Friday, February 22

Aldo Malatesta-  Visual and Iconic Literacy:  Aiming for 20/20

About 80% of what a child learns comes to them visually. As educators, we spend a great deal of time helping children with the Three Rs, yet in a visually bombarding technological world it is essential that we aid
children in understanding the world that they see. We will explore how publishers are leaning more towards the visual image to assist struggling readers of text, examine effective classroom practice using the visual image as well as using visuals to stimulate creative writing.

I think this was a great workshop for those teachers who have not already incorporated the use of visual text, i.e, graphic novels, comics or hybrid stories/books.  Teachers as the WRDSB, with the support of Learning Services have already spent a great deal of time in helping students decode meaning via pictures and the importance of explicitly teaching text features.  Unfortunately, apart from one or two new ideas I didn’t get a whole lot of new information out of the presentation.  Not anyone’s fault.  Just the way it is.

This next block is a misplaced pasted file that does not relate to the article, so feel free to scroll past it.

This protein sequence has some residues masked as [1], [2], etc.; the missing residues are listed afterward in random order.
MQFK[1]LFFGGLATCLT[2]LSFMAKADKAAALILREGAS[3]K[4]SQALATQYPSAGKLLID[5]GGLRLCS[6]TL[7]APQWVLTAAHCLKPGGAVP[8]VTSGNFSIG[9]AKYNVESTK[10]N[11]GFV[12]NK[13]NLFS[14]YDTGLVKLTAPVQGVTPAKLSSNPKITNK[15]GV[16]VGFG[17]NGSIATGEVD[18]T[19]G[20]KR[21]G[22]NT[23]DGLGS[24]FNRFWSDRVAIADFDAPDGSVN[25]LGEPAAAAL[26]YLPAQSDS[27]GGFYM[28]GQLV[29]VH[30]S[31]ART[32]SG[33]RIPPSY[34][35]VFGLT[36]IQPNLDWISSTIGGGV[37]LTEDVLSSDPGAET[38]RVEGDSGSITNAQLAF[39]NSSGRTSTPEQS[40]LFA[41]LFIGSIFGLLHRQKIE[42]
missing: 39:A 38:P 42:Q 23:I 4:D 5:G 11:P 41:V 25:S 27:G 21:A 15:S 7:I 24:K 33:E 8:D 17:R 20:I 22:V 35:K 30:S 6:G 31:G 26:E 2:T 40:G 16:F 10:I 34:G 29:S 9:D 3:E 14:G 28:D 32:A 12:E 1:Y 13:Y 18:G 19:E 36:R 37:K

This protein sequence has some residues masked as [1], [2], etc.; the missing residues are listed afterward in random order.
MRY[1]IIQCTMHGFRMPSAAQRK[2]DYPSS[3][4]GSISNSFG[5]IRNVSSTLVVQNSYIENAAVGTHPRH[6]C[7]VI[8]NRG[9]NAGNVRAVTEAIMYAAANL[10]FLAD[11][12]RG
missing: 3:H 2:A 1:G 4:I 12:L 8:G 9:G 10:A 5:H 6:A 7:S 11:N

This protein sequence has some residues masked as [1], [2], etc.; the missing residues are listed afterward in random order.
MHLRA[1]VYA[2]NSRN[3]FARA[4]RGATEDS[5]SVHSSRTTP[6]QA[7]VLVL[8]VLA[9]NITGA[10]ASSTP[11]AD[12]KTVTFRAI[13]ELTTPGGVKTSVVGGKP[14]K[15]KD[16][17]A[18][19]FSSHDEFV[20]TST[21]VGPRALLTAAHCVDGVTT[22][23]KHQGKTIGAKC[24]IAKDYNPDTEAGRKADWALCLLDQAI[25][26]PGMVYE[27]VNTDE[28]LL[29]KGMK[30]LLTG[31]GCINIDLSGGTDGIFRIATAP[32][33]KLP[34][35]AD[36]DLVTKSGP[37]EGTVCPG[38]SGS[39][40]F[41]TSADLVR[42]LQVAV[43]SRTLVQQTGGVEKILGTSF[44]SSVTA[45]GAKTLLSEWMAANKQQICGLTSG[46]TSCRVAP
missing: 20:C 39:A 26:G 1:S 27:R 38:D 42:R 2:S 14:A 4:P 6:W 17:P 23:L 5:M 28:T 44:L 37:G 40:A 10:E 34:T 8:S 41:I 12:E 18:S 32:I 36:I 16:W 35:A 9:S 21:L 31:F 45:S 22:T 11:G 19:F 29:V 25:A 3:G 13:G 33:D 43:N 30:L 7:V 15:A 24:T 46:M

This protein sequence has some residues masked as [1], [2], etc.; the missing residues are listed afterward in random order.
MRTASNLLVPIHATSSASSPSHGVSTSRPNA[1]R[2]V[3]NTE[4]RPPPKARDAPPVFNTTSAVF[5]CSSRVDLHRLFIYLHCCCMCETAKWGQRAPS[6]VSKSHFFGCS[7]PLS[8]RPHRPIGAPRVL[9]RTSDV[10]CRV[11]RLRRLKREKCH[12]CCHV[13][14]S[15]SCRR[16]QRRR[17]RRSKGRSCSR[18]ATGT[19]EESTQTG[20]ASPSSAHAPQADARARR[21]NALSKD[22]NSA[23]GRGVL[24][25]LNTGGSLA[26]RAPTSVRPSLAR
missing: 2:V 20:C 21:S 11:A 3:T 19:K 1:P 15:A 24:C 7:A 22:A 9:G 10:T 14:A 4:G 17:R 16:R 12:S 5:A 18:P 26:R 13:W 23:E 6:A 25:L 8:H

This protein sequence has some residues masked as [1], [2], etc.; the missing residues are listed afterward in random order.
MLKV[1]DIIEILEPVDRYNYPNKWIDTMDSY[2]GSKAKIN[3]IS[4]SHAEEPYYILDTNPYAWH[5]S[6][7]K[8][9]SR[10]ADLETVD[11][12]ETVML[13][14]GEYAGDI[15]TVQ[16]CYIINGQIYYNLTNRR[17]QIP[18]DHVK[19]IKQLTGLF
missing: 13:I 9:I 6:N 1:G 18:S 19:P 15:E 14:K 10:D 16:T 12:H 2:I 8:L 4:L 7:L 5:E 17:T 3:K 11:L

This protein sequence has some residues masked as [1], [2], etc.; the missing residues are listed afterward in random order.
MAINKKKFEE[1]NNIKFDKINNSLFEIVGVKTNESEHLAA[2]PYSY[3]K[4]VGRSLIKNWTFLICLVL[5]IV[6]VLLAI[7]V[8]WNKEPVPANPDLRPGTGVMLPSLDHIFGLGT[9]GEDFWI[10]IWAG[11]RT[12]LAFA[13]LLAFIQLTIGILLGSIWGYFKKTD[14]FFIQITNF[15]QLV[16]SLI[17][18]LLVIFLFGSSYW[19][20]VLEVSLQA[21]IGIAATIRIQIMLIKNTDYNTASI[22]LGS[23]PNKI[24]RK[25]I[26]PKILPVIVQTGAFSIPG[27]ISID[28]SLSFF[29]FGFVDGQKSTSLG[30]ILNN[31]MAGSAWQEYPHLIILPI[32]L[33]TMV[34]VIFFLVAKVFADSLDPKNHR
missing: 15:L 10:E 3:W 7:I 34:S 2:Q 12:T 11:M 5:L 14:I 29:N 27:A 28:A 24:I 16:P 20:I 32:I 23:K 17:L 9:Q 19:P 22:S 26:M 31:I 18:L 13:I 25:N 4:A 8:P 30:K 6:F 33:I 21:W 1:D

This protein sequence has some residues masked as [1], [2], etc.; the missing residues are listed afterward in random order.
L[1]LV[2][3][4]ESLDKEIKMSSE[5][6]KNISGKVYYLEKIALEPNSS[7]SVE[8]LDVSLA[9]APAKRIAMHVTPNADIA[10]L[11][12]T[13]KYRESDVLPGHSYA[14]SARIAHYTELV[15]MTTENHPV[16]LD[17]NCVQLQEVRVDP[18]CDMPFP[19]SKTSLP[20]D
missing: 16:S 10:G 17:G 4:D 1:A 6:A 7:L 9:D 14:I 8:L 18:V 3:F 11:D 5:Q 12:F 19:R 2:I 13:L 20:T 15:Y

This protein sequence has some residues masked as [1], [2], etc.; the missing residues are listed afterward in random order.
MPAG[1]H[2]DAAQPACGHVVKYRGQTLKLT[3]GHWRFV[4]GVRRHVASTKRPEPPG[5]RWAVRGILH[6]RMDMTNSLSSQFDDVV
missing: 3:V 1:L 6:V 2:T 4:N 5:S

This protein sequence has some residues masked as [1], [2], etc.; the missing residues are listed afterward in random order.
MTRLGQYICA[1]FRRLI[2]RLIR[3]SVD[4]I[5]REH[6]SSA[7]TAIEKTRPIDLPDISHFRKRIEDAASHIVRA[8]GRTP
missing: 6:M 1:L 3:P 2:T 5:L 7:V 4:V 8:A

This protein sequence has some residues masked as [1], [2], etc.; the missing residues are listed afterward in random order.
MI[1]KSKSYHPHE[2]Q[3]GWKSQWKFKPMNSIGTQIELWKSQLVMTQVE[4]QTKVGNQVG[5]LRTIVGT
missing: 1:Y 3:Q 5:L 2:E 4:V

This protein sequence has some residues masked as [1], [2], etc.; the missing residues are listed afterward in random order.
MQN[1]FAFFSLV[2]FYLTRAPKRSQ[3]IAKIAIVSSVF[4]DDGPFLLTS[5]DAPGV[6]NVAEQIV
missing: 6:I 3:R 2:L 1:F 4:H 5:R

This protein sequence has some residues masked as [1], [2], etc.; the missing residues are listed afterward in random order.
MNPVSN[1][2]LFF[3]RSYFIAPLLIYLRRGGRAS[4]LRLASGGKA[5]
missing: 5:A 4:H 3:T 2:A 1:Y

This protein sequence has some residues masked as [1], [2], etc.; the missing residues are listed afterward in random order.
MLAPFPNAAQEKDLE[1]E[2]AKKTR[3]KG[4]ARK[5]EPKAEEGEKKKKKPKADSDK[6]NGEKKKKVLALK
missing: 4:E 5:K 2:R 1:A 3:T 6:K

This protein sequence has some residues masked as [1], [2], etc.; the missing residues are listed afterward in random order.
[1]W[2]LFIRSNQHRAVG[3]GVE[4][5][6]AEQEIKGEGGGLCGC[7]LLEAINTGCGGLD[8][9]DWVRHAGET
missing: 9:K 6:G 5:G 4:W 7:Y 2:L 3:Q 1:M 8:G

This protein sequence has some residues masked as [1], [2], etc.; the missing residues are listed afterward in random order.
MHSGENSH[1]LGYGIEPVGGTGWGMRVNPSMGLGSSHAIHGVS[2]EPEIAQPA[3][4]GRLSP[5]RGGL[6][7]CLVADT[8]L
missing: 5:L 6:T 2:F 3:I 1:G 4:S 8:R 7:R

Adrienne Clarkson-  Living Without Reading is Like Living Without Love

I am one of those people who never knew what it was to not know how to read. My mother swears
she caught me reading the newspaper when I was three.  I plunged into the world of words before I was almost conscious and I live in a world created by books, ideas, and romances. I will to talk a bit about the major books that influenced me, being very much like the identification of a great and true love — instant recognition, total absorption, and unforgettability.